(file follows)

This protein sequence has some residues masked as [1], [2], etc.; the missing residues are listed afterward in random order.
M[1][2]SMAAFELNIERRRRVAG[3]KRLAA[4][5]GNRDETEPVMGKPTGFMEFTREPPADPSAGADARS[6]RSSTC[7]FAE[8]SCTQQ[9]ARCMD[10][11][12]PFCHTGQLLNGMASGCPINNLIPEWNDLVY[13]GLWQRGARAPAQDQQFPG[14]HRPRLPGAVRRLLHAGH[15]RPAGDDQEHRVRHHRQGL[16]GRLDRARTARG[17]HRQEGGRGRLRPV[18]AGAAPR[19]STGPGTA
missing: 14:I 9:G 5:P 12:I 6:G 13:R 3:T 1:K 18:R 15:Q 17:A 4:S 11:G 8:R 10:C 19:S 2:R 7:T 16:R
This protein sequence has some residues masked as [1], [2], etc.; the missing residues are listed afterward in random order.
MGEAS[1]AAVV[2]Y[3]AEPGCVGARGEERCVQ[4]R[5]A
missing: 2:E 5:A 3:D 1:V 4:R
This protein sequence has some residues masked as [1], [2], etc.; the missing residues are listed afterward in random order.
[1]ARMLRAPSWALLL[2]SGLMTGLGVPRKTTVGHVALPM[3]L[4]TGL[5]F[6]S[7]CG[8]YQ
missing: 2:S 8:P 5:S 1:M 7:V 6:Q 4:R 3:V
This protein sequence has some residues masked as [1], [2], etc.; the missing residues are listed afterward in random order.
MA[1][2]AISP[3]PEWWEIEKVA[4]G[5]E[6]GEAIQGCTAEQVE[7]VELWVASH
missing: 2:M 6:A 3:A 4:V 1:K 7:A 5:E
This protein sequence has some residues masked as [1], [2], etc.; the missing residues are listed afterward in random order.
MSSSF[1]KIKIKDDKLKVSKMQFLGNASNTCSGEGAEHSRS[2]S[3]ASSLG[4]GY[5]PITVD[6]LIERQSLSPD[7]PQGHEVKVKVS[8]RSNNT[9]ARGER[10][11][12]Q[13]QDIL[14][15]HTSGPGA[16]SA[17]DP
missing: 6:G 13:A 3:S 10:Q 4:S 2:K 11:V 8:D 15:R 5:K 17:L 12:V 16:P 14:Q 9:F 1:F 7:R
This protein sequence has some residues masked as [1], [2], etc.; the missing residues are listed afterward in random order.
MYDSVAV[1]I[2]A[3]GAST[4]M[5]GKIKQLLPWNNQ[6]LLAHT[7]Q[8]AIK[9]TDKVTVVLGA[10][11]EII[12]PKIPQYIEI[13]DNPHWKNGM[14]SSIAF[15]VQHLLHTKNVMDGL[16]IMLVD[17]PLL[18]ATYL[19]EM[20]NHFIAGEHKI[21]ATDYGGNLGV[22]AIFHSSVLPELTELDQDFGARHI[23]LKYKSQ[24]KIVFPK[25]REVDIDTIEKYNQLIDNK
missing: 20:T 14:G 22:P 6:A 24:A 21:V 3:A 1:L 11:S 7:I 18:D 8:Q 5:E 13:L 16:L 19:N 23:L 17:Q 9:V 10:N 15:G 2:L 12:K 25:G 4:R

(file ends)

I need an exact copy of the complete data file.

This protein sequence has some residues masked as [1], [2], etc.; the missing residues are listed afterward in random order.
M[1][2]SMAAFELNIERRRRVAG[3]KRLAA[4][5]GNRDETEPVMGKPTGFMEFTREPPADPSAGADARS[6]RSSTC[7]FAE[8]SCTQQ[9]ARCMD[10][11][12]PFCHTGQLLNGMASGCPINNLIPEWNDLVY[13]GLWQRGARAPAQDQQFPG[14]HRPRLPGAVRRLLHAGH[15]RPAGDDQEHRVRHHRQGL[16]GRLDRARTARG[17]HRQEGGRGRLRPV[18]AGAAPR[19]STGPGTA
missing: 14:I 9:G 5:P 12:I 6:G 13:R 3:T 1:K 18:R 15:Q 17:A 4:S 11:G 8:R 10:C 19:S 2:R 7:T 16:R
This protein sequence has some residues masked as [1], [2], etc.; the missing residues are listed afterward in random order.
MGEAS[1]AAVV[2]Y[3]AEPGCVGARGEERCVQ[4]R[5]A
missing: 2:E 5:A 3:D 1:V 4:R
This protein sequence has some residues masked as [1], [2], etc.; the missing residues are listed afterward in random order.
[1]ARMLRAPSWALLL[2]SGLMTGLGVPRKTTVGHVALPM[3]L[4]TGL[5]F[6]S[7]CG[8]YQ
missing: 2:S 8:P 5:S 1:M 7:V 6:Q 4:R 3:V
This protein sequence has some residues masked as [1], [2], etc.; the missing residues are listed afterward in random order.
MA[1][2]AISP[3]PEWWEIEKVA[4]G[5]E[6]GEAIQGCTAEQVE[7]VELWVASH
missing: 2:M 6:A 3:A 4:V 1:K 7:A 5:E
This protein sequence has some residues masked as [1], [2], etc.; the missing residues are listed afterward in random order.
MSSSF[1]KIKIKDDKLKVSKMQFLGNASNTCSGEGAEHSRS[2]S[3]ASSLG[4]GY[5]PITVD[6]LIERQSLSPD[7]PQGHEVKVKVS[8]RSNNT[9]ARGER[10][11][12]Q[13]QDIL[14][15]HTSGPGA[16]SA[17]DP
missing: 6:G 13:A 3:S 10:Q 4:S 2:K 11:V 8:D 15:R 5:K 17:L 12:V 16:P 14:Q 9:F 1:F 7:R
This protein sequence has some residues masked as [1], [2], etc.; the missing residues are listed afterward in random order.
MYDSVAV[1]I[2]A[3]GAST[4]M[5]GKIKQLLPWNNQ[6]LLAHT[7]Q[8]AIK[9]TDKVTVVLGA[10][11]EII[12]PKIPQYIEI[13]DNPHWKNGM[14]SSIAF[15]VQHLLHTKNVMDGL[16]IMLVD[17]PLL[18]ATYL[19]EM[20]NHFIAGEHKI[21]ATDYGGNLGV[22]AIFHSSVLPELTELDQDFGARHI[23]LKYKSQ[24]KIVFPK[25]REVDIDTIEKYNQLIDNK
missing: 20:T 14:G 22:P 6:A 24:A 21:V 3:A 1:L 11:S 7:I 18:D 8:Q 5:E 13:L 16:L 19:N 23:L 17:Q 9:V 10:N 15:G 2:L 12:K 25:G 4:R